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Ok, a friend asked me this question before and I posted it, but I jumped the gun a bit so I am going to rephrase the question with a bit more detail. Personally, I love probability—maybe a bit too much (hence why i am broke :( ). Anyway, my friend posted earlier about the coin, so I am going to go back to it. Anything which has two possible outcomes always has a one in two chance of being the outcome I want. So when I flip a coin, I have a one in two chance of getting heads or tails. Now my friend seems to think that there will always be a variable that will mislead the outcome—always. So no outcome can ever be truly predicted because there is always some force that will undermine the math or experiment. He stated that this is true for anything we try to predict because something will always contaminate the experiment. He stated that the coin flip would need more math to explain on which side did the coin start, who threw it, and why would it land on what you would want it to. According to him, there are an infinite number of possibilities which would cause the coin to land on heads as there are too many variables from the basic equation and we can't predict them all. This got me thinking a bit. I still think he is wrong but could someone post a fool-proof equation so i can get him off my back? :)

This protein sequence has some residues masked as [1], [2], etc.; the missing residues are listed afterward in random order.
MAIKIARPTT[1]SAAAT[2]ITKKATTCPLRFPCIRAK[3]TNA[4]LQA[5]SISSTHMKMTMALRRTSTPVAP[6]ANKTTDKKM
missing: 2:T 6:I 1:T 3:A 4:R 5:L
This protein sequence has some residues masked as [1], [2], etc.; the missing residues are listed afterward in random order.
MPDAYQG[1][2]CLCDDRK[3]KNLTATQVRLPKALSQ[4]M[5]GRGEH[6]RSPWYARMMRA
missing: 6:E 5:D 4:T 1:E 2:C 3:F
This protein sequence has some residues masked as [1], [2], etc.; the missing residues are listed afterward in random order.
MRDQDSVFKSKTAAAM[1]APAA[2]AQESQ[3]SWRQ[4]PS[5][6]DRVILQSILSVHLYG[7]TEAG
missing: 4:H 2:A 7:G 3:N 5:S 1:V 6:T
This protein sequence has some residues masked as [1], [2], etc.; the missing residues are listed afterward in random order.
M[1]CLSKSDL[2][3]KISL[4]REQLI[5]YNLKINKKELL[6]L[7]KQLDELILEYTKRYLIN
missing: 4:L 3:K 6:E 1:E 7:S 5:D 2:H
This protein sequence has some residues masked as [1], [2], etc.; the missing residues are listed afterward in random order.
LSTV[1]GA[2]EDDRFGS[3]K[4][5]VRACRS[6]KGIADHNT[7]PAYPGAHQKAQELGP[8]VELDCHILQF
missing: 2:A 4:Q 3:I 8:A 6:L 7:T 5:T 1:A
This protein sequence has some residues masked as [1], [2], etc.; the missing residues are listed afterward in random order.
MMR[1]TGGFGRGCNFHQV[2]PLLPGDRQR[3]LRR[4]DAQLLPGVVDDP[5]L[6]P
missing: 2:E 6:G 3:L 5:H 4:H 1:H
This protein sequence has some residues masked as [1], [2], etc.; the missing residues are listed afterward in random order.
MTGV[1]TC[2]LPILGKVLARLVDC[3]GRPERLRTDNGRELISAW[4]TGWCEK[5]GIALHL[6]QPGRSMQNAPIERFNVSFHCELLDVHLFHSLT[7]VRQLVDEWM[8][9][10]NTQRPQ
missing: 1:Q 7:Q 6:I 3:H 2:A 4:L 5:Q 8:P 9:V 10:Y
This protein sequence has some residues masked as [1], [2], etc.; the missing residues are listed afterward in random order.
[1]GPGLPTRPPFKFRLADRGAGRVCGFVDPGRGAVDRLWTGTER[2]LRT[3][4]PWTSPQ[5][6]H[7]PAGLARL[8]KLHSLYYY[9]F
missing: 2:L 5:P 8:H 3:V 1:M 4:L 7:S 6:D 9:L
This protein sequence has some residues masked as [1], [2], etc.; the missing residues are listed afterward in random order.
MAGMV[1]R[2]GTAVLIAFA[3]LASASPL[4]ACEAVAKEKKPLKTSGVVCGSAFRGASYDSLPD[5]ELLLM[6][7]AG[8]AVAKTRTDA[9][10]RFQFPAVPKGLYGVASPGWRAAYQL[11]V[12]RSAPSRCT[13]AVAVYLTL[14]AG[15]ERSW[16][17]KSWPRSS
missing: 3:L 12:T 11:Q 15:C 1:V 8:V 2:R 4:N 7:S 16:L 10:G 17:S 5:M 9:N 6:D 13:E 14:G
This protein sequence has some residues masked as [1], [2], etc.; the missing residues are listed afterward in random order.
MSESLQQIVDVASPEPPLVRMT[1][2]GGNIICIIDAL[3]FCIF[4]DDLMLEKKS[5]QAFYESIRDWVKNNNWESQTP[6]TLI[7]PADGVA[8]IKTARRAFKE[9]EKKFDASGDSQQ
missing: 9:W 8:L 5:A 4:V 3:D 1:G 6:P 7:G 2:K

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Use punctuation. –  Graphth Sep 12 '13 at 1:15

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Coin flips can never be predicted individually. We say that if we took n trials of coin flips, if n is sufficiently large the probabilities will tend to the expected value. Probability and Statistics are about understanding these random events and making inferences based upon testing real data against probabilistic models. There are always errors. Look up convergence in probability to get an analytic look at why and some theory behind the probability.

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